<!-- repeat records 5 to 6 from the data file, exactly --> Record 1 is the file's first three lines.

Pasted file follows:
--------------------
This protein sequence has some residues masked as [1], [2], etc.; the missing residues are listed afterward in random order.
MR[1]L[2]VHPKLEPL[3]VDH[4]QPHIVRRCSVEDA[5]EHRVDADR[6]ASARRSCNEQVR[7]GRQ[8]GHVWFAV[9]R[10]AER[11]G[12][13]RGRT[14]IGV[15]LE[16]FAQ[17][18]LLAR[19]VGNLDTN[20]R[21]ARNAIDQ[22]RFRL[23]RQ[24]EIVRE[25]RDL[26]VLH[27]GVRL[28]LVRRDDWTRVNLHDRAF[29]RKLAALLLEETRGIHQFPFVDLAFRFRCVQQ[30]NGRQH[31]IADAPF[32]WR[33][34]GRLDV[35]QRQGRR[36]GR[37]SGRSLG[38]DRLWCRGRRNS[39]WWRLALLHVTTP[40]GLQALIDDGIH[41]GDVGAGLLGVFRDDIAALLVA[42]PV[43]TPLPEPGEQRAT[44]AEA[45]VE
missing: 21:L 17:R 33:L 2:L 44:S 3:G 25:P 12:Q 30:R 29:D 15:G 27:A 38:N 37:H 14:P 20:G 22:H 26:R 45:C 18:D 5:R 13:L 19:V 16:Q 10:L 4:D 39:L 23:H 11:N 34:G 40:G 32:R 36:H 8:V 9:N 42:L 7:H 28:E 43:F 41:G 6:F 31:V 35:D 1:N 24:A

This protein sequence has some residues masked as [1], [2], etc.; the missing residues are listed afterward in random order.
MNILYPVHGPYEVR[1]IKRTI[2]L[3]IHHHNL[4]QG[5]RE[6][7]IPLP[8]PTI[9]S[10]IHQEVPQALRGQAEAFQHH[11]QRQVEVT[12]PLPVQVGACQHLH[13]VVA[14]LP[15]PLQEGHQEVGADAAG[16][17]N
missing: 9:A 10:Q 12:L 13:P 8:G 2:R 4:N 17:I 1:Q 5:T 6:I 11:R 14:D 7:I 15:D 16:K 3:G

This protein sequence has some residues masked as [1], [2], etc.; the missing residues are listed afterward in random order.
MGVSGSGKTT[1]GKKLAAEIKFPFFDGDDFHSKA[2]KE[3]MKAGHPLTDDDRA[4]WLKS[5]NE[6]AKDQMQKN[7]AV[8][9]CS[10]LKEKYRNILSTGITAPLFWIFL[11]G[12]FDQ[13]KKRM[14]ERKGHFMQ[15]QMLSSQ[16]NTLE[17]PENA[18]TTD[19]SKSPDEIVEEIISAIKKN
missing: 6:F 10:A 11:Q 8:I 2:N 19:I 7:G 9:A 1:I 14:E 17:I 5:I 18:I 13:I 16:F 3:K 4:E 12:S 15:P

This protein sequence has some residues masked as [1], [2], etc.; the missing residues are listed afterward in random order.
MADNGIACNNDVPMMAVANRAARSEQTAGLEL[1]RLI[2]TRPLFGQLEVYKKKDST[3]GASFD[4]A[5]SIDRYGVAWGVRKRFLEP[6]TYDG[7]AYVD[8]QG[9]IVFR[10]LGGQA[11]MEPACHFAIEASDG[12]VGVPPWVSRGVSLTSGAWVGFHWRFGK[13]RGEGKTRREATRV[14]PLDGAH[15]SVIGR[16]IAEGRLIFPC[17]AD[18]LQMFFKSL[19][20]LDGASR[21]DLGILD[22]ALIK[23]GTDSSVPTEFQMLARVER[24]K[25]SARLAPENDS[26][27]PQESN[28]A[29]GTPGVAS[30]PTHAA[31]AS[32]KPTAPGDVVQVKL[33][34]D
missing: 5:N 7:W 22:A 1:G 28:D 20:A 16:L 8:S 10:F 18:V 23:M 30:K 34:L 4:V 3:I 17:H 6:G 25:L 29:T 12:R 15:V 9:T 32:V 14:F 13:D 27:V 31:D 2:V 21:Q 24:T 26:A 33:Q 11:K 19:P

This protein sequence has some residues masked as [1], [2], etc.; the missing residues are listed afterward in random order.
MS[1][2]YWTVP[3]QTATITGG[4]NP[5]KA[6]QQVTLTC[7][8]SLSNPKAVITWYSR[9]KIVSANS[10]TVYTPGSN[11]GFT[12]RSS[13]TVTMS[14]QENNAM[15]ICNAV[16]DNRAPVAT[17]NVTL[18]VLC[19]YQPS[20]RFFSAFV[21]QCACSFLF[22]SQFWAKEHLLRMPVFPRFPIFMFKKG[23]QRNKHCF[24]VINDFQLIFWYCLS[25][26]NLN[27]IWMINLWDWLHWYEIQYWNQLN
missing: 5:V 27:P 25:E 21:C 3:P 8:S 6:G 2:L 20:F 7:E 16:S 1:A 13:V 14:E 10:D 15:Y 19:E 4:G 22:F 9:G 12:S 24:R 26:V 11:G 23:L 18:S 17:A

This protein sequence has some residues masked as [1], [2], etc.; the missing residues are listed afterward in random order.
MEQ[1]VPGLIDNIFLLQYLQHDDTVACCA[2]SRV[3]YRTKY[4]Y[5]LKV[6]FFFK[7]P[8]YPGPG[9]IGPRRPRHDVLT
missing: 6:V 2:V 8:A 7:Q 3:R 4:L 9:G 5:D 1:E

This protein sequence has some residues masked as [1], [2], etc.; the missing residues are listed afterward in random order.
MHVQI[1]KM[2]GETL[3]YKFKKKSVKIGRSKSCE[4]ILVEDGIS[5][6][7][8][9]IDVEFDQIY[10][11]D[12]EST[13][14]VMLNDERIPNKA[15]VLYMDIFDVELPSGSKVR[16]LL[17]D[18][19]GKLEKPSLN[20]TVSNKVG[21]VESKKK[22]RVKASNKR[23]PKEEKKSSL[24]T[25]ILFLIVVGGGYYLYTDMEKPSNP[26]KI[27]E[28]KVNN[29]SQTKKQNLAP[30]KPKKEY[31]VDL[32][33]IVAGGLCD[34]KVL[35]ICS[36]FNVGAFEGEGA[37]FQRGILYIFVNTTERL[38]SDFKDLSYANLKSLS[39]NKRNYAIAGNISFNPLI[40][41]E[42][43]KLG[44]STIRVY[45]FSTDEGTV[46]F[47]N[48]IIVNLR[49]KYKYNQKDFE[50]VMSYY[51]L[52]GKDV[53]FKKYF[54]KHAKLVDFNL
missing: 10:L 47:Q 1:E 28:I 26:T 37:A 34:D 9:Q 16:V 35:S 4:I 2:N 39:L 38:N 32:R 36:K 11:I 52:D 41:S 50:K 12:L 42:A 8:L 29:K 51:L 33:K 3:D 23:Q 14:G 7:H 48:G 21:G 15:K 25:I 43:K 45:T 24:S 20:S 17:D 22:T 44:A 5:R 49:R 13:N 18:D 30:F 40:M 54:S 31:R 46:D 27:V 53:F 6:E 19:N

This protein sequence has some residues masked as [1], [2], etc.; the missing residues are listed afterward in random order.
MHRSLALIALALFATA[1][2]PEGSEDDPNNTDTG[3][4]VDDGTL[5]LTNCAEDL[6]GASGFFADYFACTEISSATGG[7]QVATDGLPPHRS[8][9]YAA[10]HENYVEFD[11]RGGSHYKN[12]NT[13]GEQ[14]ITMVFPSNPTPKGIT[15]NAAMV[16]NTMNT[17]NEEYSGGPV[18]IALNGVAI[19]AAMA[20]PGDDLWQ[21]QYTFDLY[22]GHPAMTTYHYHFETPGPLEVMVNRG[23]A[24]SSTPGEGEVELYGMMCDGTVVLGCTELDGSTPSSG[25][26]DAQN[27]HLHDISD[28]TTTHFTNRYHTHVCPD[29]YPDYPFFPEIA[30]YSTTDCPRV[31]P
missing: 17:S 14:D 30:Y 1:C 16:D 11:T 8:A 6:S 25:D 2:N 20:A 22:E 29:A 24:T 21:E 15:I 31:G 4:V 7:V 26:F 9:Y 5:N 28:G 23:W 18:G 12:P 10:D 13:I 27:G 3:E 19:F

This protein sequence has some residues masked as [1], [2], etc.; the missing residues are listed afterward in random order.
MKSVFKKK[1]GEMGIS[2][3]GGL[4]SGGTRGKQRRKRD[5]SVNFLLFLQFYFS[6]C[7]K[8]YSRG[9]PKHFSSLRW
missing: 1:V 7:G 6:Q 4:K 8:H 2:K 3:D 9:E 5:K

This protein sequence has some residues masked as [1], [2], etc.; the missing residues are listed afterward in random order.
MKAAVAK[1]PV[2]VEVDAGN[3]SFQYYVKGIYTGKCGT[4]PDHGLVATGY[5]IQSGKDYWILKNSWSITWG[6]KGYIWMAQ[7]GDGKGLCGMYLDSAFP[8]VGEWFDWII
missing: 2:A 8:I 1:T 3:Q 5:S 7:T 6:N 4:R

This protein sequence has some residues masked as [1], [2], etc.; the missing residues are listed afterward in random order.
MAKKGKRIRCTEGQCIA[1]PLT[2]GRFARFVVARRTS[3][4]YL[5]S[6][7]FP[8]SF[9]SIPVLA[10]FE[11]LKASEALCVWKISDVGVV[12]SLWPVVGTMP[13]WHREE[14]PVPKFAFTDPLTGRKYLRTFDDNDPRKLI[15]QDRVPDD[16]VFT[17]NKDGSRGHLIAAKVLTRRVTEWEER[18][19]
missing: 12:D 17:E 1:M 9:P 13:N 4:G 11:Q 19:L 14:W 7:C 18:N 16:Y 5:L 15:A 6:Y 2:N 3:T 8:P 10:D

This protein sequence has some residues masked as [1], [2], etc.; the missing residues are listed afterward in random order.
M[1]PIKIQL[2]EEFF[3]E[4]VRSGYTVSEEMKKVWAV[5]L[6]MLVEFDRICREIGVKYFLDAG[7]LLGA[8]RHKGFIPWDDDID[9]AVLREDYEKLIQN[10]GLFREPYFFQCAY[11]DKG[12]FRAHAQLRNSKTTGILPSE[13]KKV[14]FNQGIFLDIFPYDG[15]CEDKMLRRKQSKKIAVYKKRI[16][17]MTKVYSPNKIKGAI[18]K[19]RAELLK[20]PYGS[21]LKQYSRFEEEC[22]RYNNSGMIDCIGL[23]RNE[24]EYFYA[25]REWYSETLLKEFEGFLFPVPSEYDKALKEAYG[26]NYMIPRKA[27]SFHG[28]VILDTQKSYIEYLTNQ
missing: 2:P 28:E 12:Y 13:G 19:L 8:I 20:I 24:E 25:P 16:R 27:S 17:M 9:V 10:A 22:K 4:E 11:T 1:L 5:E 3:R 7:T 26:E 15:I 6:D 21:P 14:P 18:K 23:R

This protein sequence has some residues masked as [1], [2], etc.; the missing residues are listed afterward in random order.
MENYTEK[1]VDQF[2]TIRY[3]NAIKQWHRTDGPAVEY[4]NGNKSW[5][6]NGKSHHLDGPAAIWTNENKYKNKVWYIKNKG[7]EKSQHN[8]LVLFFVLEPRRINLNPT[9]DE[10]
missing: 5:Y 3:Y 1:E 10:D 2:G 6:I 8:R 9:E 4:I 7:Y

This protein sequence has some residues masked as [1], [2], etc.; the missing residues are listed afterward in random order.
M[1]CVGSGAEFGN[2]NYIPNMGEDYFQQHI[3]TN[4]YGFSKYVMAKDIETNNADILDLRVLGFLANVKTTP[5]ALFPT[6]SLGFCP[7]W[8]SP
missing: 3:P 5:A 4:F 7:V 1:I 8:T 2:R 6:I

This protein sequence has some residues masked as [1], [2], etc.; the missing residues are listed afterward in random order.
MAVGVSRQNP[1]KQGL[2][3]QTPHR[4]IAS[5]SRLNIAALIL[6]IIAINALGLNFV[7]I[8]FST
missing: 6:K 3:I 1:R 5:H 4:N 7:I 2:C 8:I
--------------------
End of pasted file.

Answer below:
This protein sequence has some residues masked as [1], [2], etc.; the missing residues are listed afterward in random order.
MS[1][2]YWTVP[3]QTATITGG[4]NP[5]KA[6]QQVTLTC[7][8]SLSNPKAVITWYSR[9]KIVSANS[10]TVYTPGSN[11]GFT[12]RSS[13]TVTMS[14]QENNAM[15]ICNAV[16]DNRAPVAT[17]NVTL[18]VLC[19]YQPS[20]RFFSAFV[21]QCACSFLF[22]SQFWAKEHLLRMPVFPRFPIFMFKKG[23]QRNKHCF[24]VINDFQLIFWYCLS[25][26]NLN[27]IWMINLWDWLHWYEIQYWNQLN
missing: 5:V 27:P 25:E 21:C 3:P 8:S 6:G 2:L 20:F 7:E 16:S 1:A 13:V 14:E 10:D 15:Y 19:E 4:G 22:F 9:G 12:S 24:R 26:V 11:G 23:L 18:S 17:A

This protein sequence has some residues masked as [1], [2], etc.; the missing residues are listed afterward in random order.
MEQ[1]VPGLIDNIFLLQYLQHDDTVACCA[2]SRV[3]YRTKY[4]Y[5]LKV[6]FFFK[7]P[8]YPGPG[9]IGPRRPRHDVLT
missing: 6:V 2:V 8:A 7:Q 3:R 4:L 9:G 5:D 1:E